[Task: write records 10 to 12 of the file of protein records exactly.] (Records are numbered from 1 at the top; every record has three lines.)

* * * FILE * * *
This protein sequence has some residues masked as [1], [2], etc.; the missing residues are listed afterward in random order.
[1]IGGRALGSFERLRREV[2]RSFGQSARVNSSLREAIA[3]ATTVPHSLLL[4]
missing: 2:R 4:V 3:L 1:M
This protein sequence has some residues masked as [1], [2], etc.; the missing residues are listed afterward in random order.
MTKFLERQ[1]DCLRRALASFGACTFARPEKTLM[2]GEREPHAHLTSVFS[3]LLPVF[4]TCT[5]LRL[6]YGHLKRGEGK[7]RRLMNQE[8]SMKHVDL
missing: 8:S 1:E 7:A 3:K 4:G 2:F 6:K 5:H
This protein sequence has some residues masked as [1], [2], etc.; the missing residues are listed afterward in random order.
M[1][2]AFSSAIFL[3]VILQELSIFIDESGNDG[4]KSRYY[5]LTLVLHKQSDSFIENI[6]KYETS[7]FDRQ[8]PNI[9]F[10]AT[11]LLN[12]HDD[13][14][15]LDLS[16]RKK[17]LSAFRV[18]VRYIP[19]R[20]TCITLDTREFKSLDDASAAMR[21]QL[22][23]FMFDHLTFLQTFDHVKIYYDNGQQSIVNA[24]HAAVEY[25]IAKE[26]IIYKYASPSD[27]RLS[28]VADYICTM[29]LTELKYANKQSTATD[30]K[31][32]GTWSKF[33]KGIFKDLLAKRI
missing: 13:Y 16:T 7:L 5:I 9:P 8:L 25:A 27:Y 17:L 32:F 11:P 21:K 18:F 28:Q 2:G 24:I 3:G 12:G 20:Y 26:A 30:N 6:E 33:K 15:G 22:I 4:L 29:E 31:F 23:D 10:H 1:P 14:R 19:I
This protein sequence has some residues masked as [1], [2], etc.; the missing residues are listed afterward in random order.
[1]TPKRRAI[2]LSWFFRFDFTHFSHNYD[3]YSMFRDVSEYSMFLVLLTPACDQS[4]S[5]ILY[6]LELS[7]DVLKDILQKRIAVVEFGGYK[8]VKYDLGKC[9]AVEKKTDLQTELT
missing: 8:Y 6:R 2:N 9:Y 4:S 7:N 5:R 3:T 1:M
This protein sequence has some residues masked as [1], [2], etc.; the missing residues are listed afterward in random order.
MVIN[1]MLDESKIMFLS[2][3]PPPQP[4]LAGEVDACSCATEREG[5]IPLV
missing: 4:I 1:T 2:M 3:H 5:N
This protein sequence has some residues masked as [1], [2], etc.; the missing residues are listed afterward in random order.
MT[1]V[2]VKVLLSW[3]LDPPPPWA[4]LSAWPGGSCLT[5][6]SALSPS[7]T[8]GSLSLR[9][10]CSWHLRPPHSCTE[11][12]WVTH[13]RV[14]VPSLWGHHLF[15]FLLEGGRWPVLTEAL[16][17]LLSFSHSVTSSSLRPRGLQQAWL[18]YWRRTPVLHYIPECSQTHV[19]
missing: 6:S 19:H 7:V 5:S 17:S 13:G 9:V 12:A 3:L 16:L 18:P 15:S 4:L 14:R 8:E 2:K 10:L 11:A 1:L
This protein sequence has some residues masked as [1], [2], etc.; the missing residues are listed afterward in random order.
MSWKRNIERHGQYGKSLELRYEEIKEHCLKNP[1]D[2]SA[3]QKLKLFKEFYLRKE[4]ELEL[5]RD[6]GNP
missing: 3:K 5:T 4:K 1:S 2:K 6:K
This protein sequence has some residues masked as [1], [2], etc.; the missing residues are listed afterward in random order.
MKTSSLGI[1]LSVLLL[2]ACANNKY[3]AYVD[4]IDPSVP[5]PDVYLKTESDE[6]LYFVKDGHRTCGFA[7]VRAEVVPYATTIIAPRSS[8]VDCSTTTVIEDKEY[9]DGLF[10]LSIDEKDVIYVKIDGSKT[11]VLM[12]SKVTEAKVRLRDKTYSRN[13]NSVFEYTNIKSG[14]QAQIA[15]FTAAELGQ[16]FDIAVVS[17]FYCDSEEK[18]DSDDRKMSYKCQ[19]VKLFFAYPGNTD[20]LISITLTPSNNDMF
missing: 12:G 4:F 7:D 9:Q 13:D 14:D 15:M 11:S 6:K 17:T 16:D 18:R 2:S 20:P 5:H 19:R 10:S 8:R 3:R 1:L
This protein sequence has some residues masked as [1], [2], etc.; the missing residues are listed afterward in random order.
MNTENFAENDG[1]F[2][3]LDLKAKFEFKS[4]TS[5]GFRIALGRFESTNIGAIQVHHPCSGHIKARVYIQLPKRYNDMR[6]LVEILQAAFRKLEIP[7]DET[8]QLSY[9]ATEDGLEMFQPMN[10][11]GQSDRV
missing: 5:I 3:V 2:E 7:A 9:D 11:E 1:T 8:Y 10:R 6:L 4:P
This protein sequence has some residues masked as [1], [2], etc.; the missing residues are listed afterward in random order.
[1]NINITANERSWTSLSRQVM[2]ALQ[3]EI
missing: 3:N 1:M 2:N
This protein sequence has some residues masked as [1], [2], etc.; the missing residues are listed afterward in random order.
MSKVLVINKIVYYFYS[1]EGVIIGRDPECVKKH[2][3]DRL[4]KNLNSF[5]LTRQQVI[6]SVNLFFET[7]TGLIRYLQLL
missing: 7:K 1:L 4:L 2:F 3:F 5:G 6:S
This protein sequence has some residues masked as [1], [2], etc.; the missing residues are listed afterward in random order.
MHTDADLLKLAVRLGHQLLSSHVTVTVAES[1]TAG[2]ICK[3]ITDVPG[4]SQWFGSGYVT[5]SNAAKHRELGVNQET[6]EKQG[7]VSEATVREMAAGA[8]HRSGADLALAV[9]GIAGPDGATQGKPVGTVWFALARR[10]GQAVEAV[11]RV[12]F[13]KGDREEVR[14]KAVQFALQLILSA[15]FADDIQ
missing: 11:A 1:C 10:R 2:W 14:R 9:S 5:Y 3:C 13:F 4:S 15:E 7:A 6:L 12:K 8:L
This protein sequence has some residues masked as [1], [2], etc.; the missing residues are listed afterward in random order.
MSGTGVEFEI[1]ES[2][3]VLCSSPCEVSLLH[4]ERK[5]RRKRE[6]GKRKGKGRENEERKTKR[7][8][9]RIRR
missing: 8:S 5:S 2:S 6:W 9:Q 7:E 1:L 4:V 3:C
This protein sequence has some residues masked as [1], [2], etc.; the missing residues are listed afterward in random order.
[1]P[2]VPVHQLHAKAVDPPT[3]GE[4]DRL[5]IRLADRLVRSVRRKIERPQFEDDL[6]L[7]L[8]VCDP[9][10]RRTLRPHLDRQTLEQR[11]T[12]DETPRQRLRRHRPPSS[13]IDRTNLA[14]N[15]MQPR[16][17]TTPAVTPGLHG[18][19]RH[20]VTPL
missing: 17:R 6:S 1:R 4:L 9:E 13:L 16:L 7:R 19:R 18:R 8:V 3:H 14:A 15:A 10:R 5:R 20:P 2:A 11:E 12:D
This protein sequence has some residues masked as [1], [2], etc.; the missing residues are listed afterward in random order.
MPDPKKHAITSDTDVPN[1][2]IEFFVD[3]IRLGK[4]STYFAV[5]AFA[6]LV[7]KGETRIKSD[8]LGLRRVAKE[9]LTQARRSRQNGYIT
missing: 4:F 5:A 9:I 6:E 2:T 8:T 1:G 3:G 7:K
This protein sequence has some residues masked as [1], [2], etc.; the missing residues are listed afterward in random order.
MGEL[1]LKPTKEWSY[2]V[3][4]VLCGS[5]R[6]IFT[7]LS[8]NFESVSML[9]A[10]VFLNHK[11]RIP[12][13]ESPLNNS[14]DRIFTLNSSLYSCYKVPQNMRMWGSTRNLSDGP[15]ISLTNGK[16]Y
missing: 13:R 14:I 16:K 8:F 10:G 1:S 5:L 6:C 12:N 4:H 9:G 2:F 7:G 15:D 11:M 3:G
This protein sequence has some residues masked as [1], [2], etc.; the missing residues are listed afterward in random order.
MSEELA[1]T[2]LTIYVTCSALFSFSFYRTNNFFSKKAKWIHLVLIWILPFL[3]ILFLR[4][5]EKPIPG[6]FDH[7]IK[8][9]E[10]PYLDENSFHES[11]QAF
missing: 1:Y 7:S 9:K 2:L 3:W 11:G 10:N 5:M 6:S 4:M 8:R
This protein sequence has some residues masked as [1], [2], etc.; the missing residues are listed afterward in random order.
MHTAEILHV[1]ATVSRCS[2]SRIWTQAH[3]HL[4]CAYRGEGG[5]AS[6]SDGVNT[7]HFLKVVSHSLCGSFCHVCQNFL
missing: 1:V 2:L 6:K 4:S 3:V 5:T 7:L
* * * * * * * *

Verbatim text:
This protein sequence has some residues masked as [1], [2], etc.; the missing residues are listed afterward in random order.
[1]NINITANERSWTSLSRQVM[2]ALQ[3]EI
missing: 3:N 1:M 2:N
This protein sequence has some residues masked as [1], [2], etc.; the missing residues are listed afterward in random order.
MSKVLVINKIVYYFYS[1]EGVIIGRDPECVKKH[2][3]DRL[4]KNLNSF[5]LTRQQVI[6]SVNLFFET[7]TGLIRYLQLL
missing: 7:K 1:L 4:L 2:F 3:F 5:G 6:S
This protein sequence has some residues masked as [1], [2], etc.; the missing residues are listed afterward in random order.
MHTDADLLKLAVRLGHQLLSSHVTVTVAES[1]TAG[2]ICK[3]ITDVPG[4]SQWFGSGYVT[5]SNAAKHRELGVNQET[6]EKQG[7]VSEATVREMAAGA[8]HRSGADLALAV[9]GIAGPDGATQGKPVGTVWFALARR[10]GQAVEAV[11]RV[12]F[13]KGDREEVR[14]KAVQFALQLILSA[15]FADDIQ
missing: 11:A 1:C 10:R 2:W 14:R 9:S 5:Y 3:C 13:F 4:S 15:E 7:A 6:L 12:K 8:L